Floods over time: death vs. destruction

Lab authored by Anna Tary, with original data from Hays, 1981.
For data see: http://pubs.er.usgs.gov/usgspubs/pp/pp1240B
Publication may be downloaded.

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In this lab exercise, students investigate trends of lives and dollars lost in the United States due to major floods during 1900-1979. With a given dataset (see page 48 in USGS paper at link), they calculate flood losses in both dollars and loss of human life by decade, and graph their results. Students then analyze their graphs by comparing the two trends. The are asked to establish reasons for each trend, using information provided in lecture about population and socioeconomic change, and flood prevention, prediction and mitigation efforts in each of the decades graphed.

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Learning Goals

This lab is designed to:

  1. give students experience in data analysis and evaluation.
  2. provide a means of allowing students practice in applying information conveyed in lectures to real-life data.
  3. develop students' critical analysis of information and arguments (they must decide what is relevant to the posed question).
  4. to enhance students' writing through persuasive argument.

Context for Use

This exercise takes approximately one to one and a half hours. It could also be used as a take-home assignment.

The lab is designed for an introductory level course at a business school with no science majors. Therefore, a significant amount of other (non-geology) information - such as the financial aspect of natural disasters - is presented in lectures.

Before administering this exercise, students must be familiar with the interplay of disasters and population (or should be able to derive that relationship!), and must have already received background lectures about flooding - prevention, forecasting, mitigation, etc.

Description and Teaching Materials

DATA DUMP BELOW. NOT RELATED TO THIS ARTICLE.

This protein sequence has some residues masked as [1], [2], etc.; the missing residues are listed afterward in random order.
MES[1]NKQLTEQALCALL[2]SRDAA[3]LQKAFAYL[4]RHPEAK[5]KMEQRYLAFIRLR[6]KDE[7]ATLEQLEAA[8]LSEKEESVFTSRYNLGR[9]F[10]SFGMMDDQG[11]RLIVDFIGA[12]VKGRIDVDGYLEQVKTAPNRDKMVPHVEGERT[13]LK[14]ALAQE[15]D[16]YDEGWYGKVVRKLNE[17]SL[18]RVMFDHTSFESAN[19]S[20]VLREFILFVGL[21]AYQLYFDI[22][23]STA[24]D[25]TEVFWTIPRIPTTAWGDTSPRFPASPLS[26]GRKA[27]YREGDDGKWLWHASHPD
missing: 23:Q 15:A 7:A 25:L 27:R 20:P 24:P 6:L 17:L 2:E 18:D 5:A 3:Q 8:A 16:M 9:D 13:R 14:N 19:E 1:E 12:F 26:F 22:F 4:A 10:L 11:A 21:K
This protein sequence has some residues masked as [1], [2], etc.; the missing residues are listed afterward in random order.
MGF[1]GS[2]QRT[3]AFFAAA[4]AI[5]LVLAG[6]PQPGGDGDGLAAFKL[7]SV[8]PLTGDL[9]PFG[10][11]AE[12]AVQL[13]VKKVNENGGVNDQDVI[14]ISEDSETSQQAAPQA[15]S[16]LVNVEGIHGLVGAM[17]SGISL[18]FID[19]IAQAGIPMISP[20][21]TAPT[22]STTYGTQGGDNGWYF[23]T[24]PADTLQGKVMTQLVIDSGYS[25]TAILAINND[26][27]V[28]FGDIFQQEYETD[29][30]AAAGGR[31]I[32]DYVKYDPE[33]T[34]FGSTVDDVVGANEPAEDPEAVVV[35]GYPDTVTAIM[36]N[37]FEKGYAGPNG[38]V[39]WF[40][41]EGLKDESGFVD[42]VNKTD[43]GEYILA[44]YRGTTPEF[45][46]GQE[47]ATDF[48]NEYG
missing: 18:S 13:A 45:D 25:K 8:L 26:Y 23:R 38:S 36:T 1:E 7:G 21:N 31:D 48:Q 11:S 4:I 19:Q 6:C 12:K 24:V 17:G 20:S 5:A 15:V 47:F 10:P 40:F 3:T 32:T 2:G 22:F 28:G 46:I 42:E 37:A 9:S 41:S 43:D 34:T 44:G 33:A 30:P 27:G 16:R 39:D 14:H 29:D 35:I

Lab exercise is self-contained in terms of data, etc.

Materials needed:

Calculators and colored pencils - or computers - are needed to perform arithmetic and to plot data by hand. (I prefer having students do this exercise by hand, but if computers are allowed, data (not available as an Excel file) may be downloaded as a professional paper: https://pubs.er.usgs.gov/publication/pp1240B . The appropriate table is on pg. 48 in the online version of publication.)

Lab handout: Floods over time: death vs. destruction (Microsoft Word PRIVATE FILE 82kB Jun26 06)

Teaching Notes and Tips

Students often have difficulty plotting data on the chart I made up for this exercise, as many of them have never seen an x-y-y plots. A short tutorial on how to make/read this type of plot may be in order.

I have had some difficulty in getting students to truly be able to grasp the intricacies of the interrelationships between:

  1. economics and dollar losses (this is a bit of critical skepticism, as the losses are not adjusted for inflation!); and
  2. flood prediction and prevention and why that means greater dollar losses but fewer deaths. (The simple statement, "You can move a body but you can't move a house" is the best I have heard!)


I grade this assignment based on getting the charts and overarching trends identified, and then on how detailed the responses to questions are. Do they cover (and explain!) the results of flood prediction, for example, as both something that will not change dollar losses, but will allow for evacuation? That flood prevention measures act as "false security," allowing more people to believe themselves protected from floods, and therefore more prone to build on floodplains?(Etc...)

References and Resources

Among numerous resources, these are some of these general sites I like to use and suggest students look around at the various pages within them: